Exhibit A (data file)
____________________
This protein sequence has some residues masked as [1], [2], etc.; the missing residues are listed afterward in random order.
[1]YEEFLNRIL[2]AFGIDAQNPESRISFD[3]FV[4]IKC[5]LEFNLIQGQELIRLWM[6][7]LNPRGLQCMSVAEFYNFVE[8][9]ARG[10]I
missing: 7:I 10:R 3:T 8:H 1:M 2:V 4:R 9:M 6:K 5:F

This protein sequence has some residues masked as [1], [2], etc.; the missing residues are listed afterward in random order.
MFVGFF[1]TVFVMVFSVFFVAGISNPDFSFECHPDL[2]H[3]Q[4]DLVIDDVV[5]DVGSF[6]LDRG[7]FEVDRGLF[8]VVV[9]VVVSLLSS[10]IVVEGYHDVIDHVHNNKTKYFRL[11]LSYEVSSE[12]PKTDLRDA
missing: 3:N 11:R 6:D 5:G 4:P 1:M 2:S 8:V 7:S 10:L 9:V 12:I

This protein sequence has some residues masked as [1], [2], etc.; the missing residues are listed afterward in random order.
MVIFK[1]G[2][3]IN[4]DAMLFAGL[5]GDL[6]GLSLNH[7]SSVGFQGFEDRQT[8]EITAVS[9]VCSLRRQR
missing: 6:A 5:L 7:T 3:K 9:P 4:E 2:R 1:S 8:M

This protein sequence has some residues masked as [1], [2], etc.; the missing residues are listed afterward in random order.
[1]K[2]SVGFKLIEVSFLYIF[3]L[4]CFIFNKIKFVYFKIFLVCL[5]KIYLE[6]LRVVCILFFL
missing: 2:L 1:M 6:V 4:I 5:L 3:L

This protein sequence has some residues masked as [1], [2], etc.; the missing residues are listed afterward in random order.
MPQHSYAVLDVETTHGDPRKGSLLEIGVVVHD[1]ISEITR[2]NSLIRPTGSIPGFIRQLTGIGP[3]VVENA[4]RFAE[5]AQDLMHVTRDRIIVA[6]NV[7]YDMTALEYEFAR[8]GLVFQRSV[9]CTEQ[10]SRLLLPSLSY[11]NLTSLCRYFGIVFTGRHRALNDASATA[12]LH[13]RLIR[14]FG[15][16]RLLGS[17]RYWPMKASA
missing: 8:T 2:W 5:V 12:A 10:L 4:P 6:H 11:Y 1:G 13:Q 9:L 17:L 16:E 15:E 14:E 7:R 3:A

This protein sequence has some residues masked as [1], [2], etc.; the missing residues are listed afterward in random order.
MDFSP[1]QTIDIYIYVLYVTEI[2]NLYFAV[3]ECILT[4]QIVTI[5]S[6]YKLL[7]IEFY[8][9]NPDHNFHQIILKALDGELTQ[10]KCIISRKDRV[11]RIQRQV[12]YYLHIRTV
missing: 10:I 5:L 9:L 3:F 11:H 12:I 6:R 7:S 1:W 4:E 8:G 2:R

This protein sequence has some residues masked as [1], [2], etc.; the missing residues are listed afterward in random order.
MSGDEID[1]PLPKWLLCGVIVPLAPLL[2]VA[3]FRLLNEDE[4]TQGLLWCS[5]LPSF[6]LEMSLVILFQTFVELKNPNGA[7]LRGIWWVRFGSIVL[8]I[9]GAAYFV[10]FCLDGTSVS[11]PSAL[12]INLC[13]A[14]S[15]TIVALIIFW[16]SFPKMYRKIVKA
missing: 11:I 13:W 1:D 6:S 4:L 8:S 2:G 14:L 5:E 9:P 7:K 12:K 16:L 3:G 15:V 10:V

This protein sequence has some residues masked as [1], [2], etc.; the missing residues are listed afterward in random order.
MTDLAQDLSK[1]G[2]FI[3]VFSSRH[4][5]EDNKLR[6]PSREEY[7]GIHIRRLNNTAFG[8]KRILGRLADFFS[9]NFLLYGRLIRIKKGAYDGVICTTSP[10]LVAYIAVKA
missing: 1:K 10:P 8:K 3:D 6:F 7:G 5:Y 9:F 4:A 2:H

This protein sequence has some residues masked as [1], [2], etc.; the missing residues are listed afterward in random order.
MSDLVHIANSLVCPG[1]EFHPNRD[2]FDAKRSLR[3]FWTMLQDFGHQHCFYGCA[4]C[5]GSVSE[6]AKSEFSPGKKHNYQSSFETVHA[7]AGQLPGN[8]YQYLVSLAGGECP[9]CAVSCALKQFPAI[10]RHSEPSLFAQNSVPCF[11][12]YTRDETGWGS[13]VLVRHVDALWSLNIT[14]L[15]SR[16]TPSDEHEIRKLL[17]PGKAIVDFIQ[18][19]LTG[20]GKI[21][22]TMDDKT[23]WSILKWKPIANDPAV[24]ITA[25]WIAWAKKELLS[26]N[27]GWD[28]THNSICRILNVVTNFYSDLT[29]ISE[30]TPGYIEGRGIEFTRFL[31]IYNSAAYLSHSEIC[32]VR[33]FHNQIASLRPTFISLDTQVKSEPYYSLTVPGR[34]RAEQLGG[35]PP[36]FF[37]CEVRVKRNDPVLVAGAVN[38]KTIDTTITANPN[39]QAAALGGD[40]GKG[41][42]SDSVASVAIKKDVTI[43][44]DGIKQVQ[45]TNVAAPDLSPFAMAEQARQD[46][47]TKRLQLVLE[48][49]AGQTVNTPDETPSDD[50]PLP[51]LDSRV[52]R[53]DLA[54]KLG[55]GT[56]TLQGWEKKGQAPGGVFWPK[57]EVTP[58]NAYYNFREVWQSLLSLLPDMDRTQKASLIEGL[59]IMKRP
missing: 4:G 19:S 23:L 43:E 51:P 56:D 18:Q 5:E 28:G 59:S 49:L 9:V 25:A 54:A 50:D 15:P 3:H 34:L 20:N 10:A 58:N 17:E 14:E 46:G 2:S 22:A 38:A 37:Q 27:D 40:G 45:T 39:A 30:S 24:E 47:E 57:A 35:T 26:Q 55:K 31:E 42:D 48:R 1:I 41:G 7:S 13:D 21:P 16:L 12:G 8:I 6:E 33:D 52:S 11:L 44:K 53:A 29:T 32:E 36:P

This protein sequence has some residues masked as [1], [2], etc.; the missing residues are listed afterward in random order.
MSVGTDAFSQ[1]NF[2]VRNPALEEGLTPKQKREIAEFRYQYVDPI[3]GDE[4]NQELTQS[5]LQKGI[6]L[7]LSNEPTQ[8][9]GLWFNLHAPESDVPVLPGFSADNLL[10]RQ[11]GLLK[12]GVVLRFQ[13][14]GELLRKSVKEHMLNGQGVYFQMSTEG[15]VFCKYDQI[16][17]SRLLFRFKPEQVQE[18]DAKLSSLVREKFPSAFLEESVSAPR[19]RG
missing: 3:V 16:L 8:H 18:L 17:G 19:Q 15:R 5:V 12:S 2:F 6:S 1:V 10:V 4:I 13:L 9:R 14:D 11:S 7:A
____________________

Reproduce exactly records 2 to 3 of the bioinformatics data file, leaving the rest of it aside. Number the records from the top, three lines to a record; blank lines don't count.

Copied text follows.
This protein sequence has some residues masked as [1], [2], etc.; the missing residues are listed afterward in random order.
MFVGFF[1]TVFVMVFSVFFVAGISNPDFSFECHPDL[2]H[3]Q[4]DLVIDDVV[5]DVGSF[6]LDRG[7]FEVDRGLF[8]VVV[9]VVVSLLSS[10]IVVEGYHDVIDHVHNNKTKYFRL[11]LSYEVSSE[12]PKTDLRDA
missing: 3:N 11:R 6:D 5:G 4:P 1:M 2:S 8:V 7:S 10:L 9:V 12:I

This protein sequence has some residues masked as [1], [2], etc.; the missing residues are listed afterward in random order.
MVIFK[1]G[2][3]IN[4]DAMLFAGL[5]GDL[6]GLSLNH[7]SSVGFQGFEDRQT[8]EITAVS[9]VCSLRRQR
missing: 6:A 5:L 7:T 3:K 9:P 4:E 2:R 1:S 8:M